Common Machine Stitch Issues

Common Machine Stitch Issues
Now that the holidays have arrived as we sew gifts for others in a harried time frame, we may have left our sewing areas in utter chaos. Once neatly arranged fabric stashes may lie in a disordered stack along with their inevitable fabric scrap leftovers in a jumbled pile visually beckoning for organization; scissors, rotary cutters, needles and pins, measuring rulers everywhere, decorative ribbon, lace and button trappings yet to be corralled, sewing machine(s) surrounded by colorful thread spools and bobbins awaiting decisions as to their ultimate resting fate and the omnipresent iron and ironing board still up and patiently awaiting the next heated task – all an organization challenge.

Along with a need for holiday sewing tidying comes the realization that not all sewing projects went as smoothly as desired. Perhaps not all threads, needles, and bobbins behaved in perfect synchronization producing a nicely balanced stitch, not all fabrics and fabric scraps moved in harmony between sewing machine presser foot and feed dogs, and not all buttons, ribbons and embellishments were attached securely as expected.

Time for stitch analysis once one or many sewing projects are recently completed.

Occasional skipped stitches – a few steps can be taken to minimize this from happening, sew at an even speed and let the presser foot and feed dogs move the fabric along. Try not to pull the fabric as the machine sews. Guiding the fabric with slight hand tension on the fabric in front of and behind the needle during stitching helps to steady the fabric and prevent the fabric from wandering as the needle and bobbin work together to form the stitch. Slippery fabric types and heavily textured fabrics tend to move or slide some under the presser foot.

Bird nest (thread jam) under the fabric/bunching of threads at beginning of seam. Hold onto both needle thread tail and bobbin thread tail behind the needle when beginning stitching, then let go. Applying slight hand tension to these held threads just at the beginning of stitching allows both threads to evenly form the first stitches.

Check to see that the bobbin is wound evenly. Bobbins should be wound slowly to produce an even tension wind. At times, an empty bobbin in the process of being wound will form a small loop or loose threading seen close to either side of the bobbin’s inner side walls. This can interfere with stitch formation as the needle takes up the bobbin thread at that particular point of thread feeding as the needle uptakes thread.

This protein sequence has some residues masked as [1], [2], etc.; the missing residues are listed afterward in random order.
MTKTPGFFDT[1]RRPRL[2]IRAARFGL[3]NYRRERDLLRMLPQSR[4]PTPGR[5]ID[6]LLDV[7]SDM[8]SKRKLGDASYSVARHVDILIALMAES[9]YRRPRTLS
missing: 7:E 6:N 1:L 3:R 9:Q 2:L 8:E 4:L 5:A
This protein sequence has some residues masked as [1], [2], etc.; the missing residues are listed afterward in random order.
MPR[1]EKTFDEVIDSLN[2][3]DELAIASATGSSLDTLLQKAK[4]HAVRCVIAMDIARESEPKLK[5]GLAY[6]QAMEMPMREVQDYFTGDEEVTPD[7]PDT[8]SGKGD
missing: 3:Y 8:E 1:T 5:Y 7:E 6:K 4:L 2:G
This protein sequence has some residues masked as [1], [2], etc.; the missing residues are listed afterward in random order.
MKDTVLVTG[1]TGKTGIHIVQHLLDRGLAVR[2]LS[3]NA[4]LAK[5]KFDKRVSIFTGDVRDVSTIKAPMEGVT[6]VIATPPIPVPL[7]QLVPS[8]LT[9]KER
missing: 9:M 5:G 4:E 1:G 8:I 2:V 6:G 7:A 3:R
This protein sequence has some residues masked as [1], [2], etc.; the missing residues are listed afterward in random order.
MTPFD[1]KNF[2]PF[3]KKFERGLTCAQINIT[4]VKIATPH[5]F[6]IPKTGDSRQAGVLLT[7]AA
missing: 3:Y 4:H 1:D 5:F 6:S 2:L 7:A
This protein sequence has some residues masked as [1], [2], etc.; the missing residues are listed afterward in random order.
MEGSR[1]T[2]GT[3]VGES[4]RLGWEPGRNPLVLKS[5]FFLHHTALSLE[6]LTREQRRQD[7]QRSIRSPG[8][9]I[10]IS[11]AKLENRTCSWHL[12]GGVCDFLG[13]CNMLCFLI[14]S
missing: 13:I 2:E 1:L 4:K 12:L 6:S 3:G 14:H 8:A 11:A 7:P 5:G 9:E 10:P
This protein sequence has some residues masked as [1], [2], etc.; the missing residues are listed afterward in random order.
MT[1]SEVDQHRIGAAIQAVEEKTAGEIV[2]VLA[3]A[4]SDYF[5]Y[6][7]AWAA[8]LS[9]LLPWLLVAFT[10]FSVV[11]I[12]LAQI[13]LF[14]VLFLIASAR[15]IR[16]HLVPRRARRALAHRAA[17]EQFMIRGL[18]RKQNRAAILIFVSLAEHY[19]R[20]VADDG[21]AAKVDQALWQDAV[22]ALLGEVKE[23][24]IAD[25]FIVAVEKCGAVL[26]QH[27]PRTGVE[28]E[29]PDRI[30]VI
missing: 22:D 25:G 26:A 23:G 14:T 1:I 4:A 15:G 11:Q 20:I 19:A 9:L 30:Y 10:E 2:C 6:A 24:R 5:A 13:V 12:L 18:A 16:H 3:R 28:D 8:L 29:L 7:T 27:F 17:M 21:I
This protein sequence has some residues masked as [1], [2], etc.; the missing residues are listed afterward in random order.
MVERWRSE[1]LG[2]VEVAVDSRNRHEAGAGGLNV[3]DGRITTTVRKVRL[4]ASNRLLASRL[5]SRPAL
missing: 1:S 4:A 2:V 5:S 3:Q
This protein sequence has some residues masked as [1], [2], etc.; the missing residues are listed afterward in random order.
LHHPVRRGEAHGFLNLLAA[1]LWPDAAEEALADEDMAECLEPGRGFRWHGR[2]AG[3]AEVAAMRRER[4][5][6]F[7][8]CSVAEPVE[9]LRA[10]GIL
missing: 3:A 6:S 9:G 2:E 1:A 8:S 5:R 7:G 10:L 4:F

Check for a bent needle. It may be difficult to see even if the needle is laid on a flat surface. Replace with a new needle. Use the correct needle type for the type of fabric. Generally, a sharp needle for wovens, ball point for knits. Smaller needle size for lightweight fabrics and higher needle size for dense or bulky fabrics. It may be difficult to determine if a needle has become somewhat blunt. If a needle has been exposed to many hours of sewing change the needle.

Straight stitch plate vs zigzag plate. The straight stitch throat plate with a single hole allows the needle’s up and down movement into the bobbin compartment. Useful to prevent some fabrics from being pushed into the small hole. Only straight stitching is possible though. The zig zag throat plate has a wider oblong hole for the needle to pass through allowing for the back and forth horizonal movement of the needle. If only a straight stitch is to be used, changing from the zig zag throat plate to the straight stitch throat plate with its small hole size aids in preventing the fabric from potentially dipping down pass the feed dogs and distorting the desired straight stitch.

Thread quality. Debate continues on the use of vintage thread vs. newly manufactured thread. Vintage thread may still be useful however, examine the thread carefully to see if any slubs or fuzziness is visible. At times, lower quality thread may not be smoothly wound on the spool throughout its length.

Check for proper machine threading through all threading guides. A missed threading guide decreases smooth tension on stitch formation and eventually will cause loop formation or thread jamming.

All sewing machines will have the manufacturer’s recommendation for routine service by a professional technician. Servicing depends on how extensively the machine is used or if the machine has remained unused for many years. Servicing can improve stitch quality.

Do not use canned air to blow out thread lint from a machine with electronic components. Use a thin soft brush as recommended. A folded cloth can be slid through the thread guides and thread path. Canned compressed air can be used on mechanical component machines to blow out lint and thread pieces from under the needle plate, bobbin area and thread path.

Sewing machines are essentially precision power tools with thread!

Sew happy, sew inspired.




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This content was written by Cheryl Ellex. If you wish to use this content in any manner, you need written permission. Contact Cheryl Ellex for details.